‘Partial performance’ and the working time directive
After details of a letter to managers was leaked yesterday, the University management decided to let its contents be known to all staff in an email from Roger Gair around ten to two. The sentence “Heads may copy this circular to their colleagues at their discretion” indicates that general release was clearly not originally intended.
The email encourages management to apply a pedantic reading of legislation to be able to wield the threat of docking pay for ‘partial performance’. Members of the University council have already indicated that they would be content to see a 100% pay dock of those offering only ‘partial performance’ during industrial action. The document released yesterday indicates how managers can effectively demand that any member of staff does anything work-related that they request, and explains how they might define ‘partial performance’. Lets consider a scenario.
A member of staff works 55 hours over seven days, fulfilling contractual obligations. During that time, she is unable to complete marking a set of essays before a deadline on Friday, despite having been given strict instructions to do so. She has pointed out that her work pressures have not permitted her to achieve that target, despite working so many hours, and that she could not do so if she were to abide by University procedure in attending carefully to the marking criteria, and wanted to be careful to give students the appropriate credit for their achievements, and fulfil the need to give each student full and productive feedback.
Using the guidance given to managers yesterday, could this member of staff be defined as giving ‘partial performance’? Yes. She has failed to meet a target set by her line manager, and has worked the number of hours required by the tasks set for her. Those 55 hours, managers are told, are a reasonable expectation from workers as long as she does not work in excess of 48 hours per week when averaged over 17 weeks. In quoting University procedure, the manager is told, she might be accused of making an unrealistic appeal to process to deliberately delay achieving her contractual obligation.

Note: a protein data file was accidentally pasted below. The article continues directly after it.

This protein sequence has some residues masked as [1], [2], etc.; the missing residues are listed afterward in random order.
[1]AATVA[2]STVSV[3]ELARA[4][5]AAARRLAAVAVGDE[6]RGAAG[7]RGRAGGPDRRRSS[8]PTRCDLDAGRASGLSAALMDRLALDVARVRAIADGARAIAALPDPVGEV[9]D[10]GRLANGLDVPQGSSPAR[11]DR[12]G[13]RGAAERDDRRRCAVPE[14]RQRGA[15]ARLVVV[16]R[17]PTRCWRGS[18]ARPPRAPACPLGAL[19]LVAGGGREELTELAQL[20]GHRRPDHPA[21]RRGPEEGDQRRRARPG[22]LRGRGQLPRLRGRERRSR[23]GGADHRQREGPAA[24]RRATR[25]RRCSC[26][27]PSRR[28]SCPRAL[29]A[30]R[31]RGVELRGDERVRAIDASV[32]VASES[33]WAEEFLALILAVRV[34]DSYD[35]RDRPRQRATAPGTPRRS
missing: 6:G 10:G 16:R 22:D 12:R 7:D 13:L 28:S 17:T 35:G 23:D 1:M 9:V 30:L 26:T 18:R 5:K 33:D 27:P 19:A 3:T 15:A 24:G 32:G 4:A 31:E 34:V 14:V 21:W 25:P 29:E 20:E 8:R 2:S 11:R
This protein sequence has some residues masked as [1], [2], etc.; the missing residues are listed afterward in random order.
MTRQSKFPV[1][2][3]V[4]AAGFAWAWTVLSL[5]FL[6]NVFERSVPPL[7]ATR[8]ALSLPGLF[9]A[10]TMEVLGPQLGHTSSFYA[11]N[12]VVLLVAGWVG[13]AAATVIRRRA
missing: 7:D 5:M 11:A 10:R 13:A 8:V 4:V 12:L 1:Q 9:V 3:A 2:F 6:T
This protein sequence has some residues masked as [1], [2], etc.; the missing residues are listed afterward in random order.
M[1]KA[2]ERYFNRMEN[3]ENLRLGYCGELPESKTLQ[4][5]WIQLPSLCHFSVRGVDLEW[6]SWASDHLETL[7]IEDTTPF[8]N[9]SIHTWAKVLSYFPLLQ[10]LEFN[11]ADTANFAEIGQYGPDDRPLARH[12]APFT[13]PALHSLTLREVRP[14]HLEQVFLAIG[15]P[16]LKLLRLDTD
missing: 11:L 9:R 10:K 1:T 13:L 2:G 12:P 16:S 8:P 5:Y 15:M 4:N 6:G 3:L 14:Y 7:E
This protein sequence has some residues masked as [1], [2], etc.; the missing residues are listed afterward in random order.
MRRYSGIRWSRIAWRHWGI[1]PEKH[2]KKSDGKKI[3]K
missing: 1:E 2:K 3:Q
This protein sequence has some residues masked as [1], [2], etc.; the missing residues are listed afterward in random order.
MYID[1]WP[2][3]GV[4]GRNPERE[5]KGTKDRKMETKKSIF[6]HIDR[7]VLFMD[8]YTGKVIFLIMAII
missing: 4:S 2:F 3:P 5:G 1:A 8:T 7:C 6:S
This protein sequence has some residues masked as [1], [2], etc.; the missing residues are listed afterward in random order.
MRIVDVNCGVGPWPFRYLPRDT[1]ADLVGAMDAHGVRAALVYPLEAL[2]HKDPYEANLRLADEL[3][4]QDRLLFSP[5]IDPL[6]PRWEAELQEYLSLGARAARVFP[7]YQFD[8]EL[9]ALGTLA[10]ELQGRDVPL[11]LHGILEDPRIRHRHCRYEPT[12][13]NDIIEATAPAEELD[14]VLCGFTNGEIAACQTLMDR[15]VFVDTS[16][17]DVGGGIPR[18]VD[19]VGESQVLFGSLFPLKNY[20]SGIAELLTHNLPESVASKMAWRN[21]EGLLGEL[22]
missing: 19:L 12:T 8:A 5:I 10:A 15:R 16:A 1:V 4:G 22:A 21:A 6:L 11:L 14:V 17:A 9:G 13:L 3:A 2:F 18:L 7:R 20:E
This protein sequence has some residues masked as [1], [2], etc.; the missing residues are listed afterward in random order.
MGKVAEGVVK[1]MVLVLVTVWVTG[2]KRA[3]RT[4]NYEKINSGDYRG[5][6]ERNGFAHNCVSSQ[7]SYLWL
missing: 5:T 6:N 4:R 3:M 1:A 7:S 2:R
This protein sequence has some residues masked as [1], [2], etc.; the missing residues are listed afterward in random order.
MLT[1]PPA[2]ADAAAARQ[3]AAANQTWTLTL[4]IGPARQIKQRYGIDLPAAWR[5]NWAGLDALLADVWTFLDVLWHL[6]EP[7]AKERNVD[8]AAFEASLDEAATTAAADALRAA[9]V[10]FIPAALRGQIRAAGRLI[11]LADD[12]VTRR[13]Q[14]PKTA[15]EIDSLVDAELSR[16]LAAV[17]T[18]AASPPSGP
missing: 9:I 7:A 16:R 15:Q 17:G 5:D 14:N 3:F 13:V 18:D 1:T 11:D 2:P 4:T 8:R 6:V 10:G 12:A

Nowhere in the document are managers given any advice about reasonable applications of the vast and baggy parameters they are offered for defining ‘partial performance’, though there is careful consideration given to how they might undermine any reasonable explanation they might be given for why work has not been achieved on time. So much for valuing the staff base.
Once again, the University of Leeds leads the way. And other Universities are watching.
We would like to ask Michael Arthur and Council a question – a simple question, but one they will refuse to answer: If any member of your valued staff works 37.5 hours in a week – the amount of time you have agreed for all in your workload models – and fails within that time to achieve a task set for them, will you dock their pay?
Staff at Leeds – the so called ‘most valued asset’ – will not get an answer to this question, we predict.
The University management declares in this letter that the legal advice UCU has received is a ‘misconception of the legal and contractual position’, a statement that is already causing indignation not only around campus, but beyond.
All members are urged to take the Action Short of a Strike, namely to abide by the terms of their contracts (including their obligation to perform their duties in an efficient manner), but to do no more than that; and in particular:
- to work no more than their contracted hours where those hours are expressly stated, and in any event not to exceed the maximum number of hours per week stipulated in the Working Time Regulations;
- to perform no additional voluntary duties, such as out of hours cover, or covering for colleagues (unless such cover is contractually required);
- to undertake no duties in breach of health and safety policies or other significant employer’s policies
- to set and mark no work beyond that work which they are contractually obliged to set and/or mark
- to attend no meetings where such attendance is voluntary on the part of the member.
Managers have been told how they can define manifestations of these things as ‘partial performance’. We will nonetheless advise and defend you, and ensure there will be no pay docking for work to rule.
Check the FAQs on action here: http://defenduss.web.ucu.org.uk/